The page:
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The last work week of the year would unfortunately not go quietly, as Donald Trump eviscerated the taxation system, complicated violent sped through the Melbourne CBD and history was made at the end of a cuff.
Merry Christmas Eve to TBSers everywhere and welcome to this week’s Current Affairs Wrap. We’ve had the Trump Tax Plan receive the rubber stamp, continuing horrors in Myanmar, a horrific pre-Christmas incident in Melbourne and a win for Border Force.
US President Donald Trump has finished the year with a victory, getting a tax overhaul through that many didn’t believe would pass. At the same time, he also managed to pass a short-term spending bill to allow the government to exceed its approved debt ceiling and subsequently avoid a potential government shutdown.
The big selling point is a major reduction in the corporate tax rate from 35% to 21%. Whilst many see this as a boost to the big end of town, Trump argues that America has the highest corporate tax rate in the developed world and that such a cut will boost the economy. As much as it pains me to admit it, he’s probably right. It also represents Trump being able to fulfil a campaign promise to reduce corporate taxes, and fulfilling campaign promises has been something he’s largely struggled to do.
The bill also provides tax cuts for most individuals with families on wages between $US50,000 and $US75,000 receiving average cuts of $890 per year and those on $100,000-$200,000 receiving a cut of $2,260 on average. However, the big end of town, those making more than $1 million per year, will receive a cut of $70,000 on average. The tax cuts at the lower end are also temporary with an expiration in 2025, but those at the upper end will continue to receive the cuts after that time.
On the topic of healthcare, Trump also managed to strike a blow against the policy he has been desperate to destroy, the Affordable Care Act, more colloquially known as “Obamacare”, including in the bill a provision which repeals the requirement for all Americans to obtain health insurance. The move is expected to cause insurance premiums to rise (around 10% in most years over the next decade) and result in around 13 million people losing coverage by 2027.
The environment has also been hurt by the bill with a provision being included allowing the Arctic National Wildlife Refuge to be opened up for oil and gas exploration, which will result in oil and gas drilling being allowed on approximately 1.5 million acres of currently protected coastal plain areas.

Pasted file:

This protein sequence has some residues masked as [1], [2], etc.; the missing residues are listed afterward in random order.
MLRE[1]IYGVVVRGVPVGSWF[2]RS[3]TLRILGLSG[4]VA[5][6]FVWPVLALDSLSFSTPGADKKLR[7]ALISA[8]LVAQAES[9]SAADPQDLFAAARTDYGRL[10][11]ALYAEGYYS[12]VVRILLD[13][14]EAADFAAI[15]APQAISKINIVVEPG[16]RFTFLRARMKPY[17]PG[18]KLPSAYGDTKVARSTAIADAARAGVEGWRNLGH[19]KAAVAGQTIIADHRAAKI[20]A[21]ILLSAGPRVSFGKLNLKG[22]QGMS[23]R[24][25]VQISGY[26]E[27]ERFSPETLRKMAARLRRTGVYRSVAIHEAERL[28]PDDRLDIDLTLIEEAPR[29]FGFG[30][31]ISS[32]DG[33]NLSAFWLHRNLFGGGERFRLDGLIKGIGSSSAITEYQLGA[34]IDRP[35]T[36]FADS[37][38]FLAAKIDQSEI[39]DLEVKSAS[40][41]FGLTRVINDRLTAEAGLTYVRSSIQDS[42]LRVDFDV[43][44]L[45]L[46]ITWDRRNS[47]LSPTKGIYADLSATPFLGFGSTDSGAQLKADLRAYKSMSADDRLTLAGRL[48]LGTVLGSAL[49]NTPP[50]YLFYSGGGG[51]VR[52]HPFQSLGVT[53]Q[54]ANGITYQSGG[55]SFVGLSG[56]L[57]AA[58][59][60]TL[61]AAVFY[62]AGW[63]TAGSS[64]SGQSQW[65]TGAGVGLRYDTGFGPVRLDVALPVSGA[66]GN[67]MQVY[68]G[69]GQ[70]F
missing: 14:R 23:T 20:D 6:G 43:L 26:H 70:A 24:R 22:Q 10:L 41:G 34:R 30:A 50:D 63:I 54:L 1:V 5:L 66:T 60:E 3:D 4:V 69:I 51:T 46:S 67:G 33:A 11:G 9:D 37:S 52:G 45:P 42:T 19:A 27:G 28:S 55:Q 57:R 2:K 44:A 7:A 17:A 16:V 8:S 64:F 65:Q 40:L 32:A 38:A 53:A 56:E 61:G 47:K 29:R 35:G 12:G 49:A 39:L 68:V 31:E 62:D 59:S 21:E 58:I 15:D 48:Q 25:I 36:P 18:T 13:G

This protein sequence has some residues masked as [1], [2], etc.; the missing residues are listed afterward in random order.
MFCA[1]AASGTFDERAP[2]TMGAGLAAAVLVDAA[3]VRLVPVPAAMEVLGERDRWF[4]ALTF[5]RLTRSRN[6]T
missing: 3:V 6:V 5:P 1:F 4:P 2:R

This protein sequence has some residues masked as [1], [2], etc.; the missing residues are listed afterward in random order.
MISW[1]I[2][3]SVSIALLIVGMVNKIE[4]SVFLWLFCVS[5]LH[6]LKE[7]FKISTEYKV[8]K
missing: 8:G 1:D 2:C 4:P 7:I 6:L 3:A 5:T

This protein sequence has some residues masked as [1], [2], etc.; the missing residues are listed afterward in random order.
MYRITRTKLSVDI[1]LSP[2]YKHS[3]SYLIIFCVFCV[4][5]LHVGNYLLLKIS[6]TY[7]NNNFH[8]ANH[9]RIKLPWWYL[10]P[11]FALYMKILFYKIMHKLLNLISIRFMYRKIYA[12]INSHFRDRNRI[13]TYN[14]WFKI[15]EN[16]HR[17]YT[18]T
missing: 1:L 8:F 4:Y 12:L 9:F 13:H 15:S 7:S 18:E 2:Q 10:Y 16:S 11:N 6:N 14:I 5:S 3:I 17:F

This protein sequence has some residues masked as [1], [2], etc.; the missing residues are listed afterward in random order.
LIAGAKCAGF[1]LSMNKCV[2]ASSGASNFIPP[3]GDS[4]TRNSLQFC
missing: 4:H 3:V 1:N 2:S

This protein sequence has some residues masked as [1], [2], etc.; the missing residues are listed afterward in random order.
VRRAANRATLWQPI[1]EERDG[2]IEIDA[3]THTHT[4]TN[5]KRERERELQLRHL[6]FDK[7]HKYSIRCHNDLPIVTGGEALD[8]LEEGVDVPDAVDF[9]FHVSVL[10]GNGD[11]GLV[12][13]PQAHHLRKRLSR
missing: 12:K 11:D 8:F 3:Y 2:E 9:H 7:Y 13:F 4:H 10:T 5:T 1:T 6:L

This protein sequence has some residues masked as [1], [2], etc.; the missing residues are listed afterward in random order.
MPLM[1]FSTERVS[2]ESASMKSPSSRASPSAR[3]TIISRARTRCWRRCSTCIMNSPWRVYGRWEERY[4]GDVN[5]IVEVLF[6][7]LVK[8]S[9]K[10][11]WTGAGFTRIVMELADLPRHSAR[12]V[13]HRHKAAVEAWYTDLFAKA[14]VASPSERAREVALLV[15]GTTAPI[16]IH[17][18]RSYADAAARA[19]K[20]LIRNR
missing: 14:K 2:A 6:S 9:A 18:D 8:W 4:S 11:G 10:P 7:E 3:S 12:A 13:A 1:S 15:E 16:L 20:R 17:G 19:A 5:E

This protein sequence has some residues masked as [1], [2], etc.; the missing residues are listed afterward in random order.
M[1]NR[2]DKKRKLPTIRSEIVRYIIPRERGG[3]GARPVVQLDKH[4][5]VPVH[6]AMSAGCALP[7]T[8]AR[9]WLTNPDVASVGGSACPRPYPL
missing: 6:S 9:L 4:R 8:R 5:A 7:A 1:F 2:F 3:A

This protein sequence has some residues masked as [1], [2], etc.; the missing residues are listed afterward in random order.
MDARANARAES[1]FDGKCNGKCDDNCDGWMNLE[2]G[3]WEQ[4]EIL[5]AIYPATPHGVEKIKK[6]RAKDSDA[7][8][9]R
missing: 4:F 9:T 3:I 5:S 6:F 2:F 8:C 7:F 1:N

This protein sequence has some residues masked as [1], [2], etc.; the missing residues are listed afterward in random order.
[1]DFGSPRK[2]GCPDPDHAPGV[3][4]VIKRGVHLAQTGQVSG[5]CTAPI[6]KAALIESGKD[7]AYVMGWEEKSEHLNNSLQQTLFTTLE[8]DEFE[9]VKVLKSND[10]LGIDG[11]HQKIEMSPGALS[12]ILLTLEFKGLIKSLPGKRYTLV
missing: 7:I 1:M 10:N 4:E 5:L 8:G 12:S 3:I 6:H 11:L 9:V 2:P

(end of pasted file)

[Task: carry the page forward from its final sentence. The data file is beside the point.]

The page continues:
Unlike Trump’s performance to date, the bill actually contains some bold and unpopular moves that could have long-term positive effects on both the economy and the job market. Like all of his other performances, the welfare of the most vulnerable and the environment have been stomped on yet again.
Also on The Big Smoke
- Current affairs wrap: Democrats take Alabama, Alexander takes Bennelong, Star Wars takes a risk
- Fake news or real? Retailers using invisible ink on receipts, tall man prints business card, China invents invisibility cloak
Aung San Suu Kyi, the defacto leader of Myanmar, could face charges of genocide according to the UN’s top human rights official, Zeid Ra’ad al-Hussein.
Countless Rohingya Muslims in Rakhine State have been systematically expelled and killed in what the UN have described as a textbook example of ethnic cleansing. The government and military of the primarily Buddhist nation have flatly denied the accusations. Military leaders have claimed that all moves have been part of legitimate counter-insurgency operations, however with around 660,000 Rohingyas having fled to nearby Bangladesh since late August, it’s hard to believe them.
Zeid has indicated he personally spoke to Ms Suu Kyi, warning her to stop the killings earlier this year but according to him, the advice has been left unheeded. Zeid cited a long list of atrocities that have been reported to the UN by Rohingya who have managed to escape to Bangladesh which he described as “acts of appalling barbarity”.
“They include deliberately burning people to death inside their homes, murders of children and adults, indiscriminate shooting of fleeing civilians, widespread rapes of women and girls, and the burning and destruction of houses, schools, markets and mosques.” Zeid had also previously reported that Myanmar’s military had been accused of planting landmines in the path of Rohingya Muslims trying to flee.
With Bangladesh seriously overwhelmed by the influx, the central Queensland Rohingya community have called for help from the Australian Government but it has unsurprisingly fallen on deaf ears so far. Under the current Australian policy it’s all but impossible for any of the Rohingya refugees to make their way here despite being legitimate and stateless. The Rohingya have had their citizenship stripped by the Myanmar government, leaving some languishing in refugee camps for decades, unable to leave now being citizens of nowhere. Little hard to come in through official channels in that situation…and we know how the government feels about them coming by boat.
The Melbourne CBD was home to a shocking attack earlier in the week which has seen 19 people injured, several of them critically.
The chaos began at around 4:40pm on Thursday afternoon when a white Suzuki SUV accelerated through the intersection of Flinders and Elizabeth streets, deliberately mowing down anyone in the path of the car. Witnesses have described the car as travelling at around 70km/h when it hurtled towards up to 100 people crossing the intersection at the time.
Apart from the injured, the 15-second incident has shaken all that were there to witness it. Some talked of people “flying into the air”, others described the audible thumping sound of the car hitting people. Many were left shaken, crying and feeling helpless.